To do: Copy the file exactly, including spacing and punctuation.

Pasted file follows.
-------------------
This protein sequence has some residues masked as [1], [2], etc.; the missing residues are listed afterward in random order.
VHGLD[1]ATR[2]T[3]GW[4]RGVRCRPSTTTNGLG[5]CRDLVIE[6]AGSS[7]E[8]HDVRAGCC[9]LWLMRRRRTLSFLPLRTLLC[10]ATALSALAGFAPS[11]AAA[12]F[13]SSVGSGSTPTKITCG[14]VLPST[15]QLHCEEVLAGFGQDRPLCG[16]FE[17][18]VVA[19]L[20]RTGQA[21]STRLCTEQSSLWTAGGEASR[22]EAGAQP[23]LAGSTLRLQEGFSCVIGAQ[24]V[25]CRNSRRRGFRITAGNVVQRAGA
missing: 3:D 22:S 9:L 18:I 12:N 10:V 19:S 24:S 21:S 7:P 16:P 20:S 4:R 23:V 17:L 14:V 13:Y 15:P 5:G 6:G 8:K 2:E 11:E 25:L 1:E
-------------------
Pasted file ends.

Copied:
This protein sequence has some residues masked as [1], [2], etc.; the missing residues are listed afterward in random order.
VHGLD[1]ATR[2]T[3]GW[4]RGVRCRPSTTTNGLG[5]CRDLVIE[6]AGSS[7]E[8]HDVRAGCC[9]LWLMRRRRTLSFLPLRTLLC[10]ATALSALAGFAPS[11]AAA[12]F[13]SSVGSGSTPTKITCG[14]VLPST[15]QLHCEEVLAGFGQDRPLCG[16]FE[17][18]VVA[19]L[20]RTGQA[21]STRLCTEQSSLWTAGGEASR[22]EAGAQP[23]LAGSTLRLQEGFSCVIGAQ[24]V[25]CRNSRRRGFRITAGNVVQRAGA
missing: 3:D 22:S 9:L 18:I 12:N 10:V 19:S 24:S 21:S 7:P 16:P 20:S 4:R 23:V 17:L 14:V 13:Y 15:P 5:G 6:G 8:K 2:E 11:E 25:L 1:E